The government in Delhi has placed restrictions on non-essential construction and entry of diesel vehicles into the city as the air quality in the national capital reached a hazardous level on Thursday.
All government and private primary schools in Delhi remained closed on Thursday and Friday while classes for others were recommended to be held online.
The restrictions have been imposed as part of stage III of the graded action plan (GRAP) under the Commission for Air Quality Management (CAQM).
At a meeting to review the air quality of Delhi-NCR, the CAQM said that the pollution levels are only “expected to increase further” owing to unfavorable meteorological and climate conditions.
Light commercial four-wheeler cars and diesel vehicles are prohibited from entering the national capital and districts of Gurgaon, Ghaziabad, and Gautam Buddh Nagar.
Air quality in several parts of Delhi downgraded up to severe category on Friday, with Air Quality Index (AQI) crossing 400, according to the Central Pollution Control Board (CPCB).
An AQI between zero to 50 is considered “good”,51 and 100 “Satisfactory”,101 and 200 “moderate”, 201 and 300 “poor”,301 and 400 “very poor” and 401 and 500,” severe”.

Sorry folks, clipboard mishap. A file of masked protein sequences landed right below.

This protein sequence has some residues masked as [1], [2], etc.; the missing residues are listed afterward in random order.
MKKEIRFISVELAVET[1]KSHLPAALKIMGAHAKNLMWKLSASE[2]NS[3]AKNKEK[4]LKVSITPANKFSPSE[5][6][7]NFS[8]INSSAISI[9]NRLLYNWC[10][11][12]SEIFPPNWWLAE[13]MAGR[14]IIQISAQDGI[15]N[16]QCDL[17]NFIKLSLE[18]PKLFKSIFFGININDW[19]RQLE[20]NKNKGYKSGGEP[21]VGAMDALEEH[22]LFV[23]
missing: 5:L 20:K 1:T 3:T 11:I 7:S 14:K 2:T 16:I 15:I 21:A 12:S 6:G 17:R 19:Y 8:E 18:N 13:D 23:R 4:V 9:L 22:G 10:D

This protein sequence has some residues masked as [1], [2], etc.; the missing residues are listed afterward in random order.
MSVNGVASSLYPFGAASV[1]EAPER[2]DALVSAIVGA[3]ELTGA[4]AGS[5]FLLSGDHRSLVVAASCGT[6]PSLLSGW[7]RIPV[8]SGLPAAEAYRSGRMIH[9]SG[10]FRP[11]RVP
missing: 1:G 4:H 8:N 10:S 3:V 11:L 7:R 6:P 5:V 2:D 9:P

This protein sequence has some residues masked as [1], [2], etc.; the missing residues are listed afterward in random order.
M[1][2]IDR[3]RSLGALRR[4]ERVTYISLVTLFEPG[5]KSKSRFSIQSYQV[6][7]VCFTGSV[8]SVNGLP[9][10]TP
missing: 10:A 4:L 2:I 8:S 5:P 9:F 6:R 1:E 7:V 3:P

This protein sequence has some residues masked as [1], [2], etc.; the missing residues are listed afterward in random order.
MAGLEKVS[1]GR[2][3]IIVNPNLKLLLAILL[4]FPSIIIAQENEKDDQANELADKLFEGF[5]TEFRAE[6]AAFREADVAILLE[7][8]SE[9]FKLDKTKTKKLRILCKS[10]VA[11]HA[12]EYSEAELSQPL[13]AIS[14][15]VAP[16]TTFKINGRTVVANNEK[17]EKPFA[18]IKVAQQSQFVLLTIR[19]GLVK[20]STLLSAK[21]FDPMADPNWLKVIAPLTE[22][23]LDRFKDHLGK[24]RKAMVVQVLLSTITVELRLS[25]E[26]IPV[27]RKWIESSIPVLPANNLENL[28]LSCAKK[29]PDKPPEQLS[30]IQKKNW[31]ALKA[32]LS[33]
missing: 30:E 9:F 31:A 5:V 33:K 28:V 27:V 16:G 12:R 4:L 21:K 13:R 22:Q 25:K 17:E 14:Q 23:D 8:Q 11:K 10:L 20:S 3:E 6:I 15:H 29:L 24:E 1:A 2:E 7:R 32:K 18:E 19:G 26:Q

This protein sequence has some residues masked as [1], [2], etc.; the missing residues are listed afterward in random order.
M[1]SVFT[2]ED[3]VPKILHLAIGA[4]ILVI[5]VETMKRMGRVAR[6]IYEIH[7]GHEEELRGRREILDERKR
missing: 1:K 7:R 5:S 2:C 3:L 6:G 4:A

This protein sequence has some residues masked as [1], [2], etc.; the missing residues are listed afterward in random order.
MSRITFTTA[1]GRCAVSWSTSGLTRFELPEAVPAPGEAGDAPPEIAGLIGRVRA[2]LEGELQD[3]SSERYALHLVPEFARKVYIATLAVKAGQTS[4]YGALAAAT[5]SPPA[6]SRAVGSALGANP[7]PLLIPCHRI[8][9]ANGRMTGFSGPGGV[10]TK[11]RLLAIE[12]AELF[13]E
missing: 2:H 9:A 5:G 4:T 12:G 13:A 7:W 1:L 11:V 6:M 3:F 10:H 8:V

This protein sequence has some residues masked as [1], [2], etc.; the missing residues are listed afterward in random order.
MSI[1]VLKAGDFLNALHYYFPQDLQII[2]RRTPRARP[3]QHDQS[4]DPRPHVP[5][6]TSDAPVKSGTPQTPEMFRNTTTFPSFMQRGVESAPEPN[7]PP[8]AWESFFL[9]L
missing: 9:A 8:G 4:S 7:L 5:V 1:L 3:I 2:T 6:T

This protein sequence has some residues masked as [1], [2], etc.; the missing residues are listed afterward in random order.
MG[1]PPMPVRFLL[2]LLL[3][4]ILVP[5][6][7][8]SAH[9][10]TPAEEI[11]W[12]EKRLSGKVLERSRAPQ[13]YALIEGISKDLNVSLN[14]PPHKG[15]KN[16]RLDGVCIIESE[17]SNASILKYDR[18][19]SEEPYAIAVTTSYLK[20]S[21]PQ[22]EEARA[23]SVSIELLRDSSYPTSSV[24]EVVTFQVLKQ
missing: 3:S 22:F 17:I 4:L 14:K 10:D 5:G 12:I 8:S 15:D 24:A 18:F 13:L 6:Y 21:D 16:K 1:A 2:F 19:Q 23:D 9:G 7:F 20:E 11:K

According to the weather department, the national capital is likely to witness shallow fog in the next three days.
SAFAR (System of Air Quality and Weather Forecasting And Research)-India data showed that Delhi’s overall AQI was measured at 336 on 1 November, falling into the ‘Very Poor’ category.
Every year Delhi experiences peak pollution in October-November when incidents of stubble-burning take place in neighboring Punjab and Haryana, as per an analysis by the Delhi Pollution Control Board.
According to CAQM, the number of stubble-burning incidents in Punjab and Haryana since 15 September has reduced by around 56% and 40%, respectively, compared to the corresponding period last year.
Air pollution dampens World Cup cheers
Besides Delhi, Mumbai is also facing worsening air with AQI hovering around 200 on Thursday. India skipper Rohit Sharma raised concerns regarding the air pollution in the metropolis and urged change for “future generations”.
The air pollution in India has also affected the cricket World Cup, currently underway across cities. The Board of Control for Cricket in India (BCCI), India’s cricket governing body and the hosts of the World Cup, announced this week to not allow firework displays during the remaining matches of the tournament.
Media reports said English players complained of breathing difficulties and have resorted to using inhalers.
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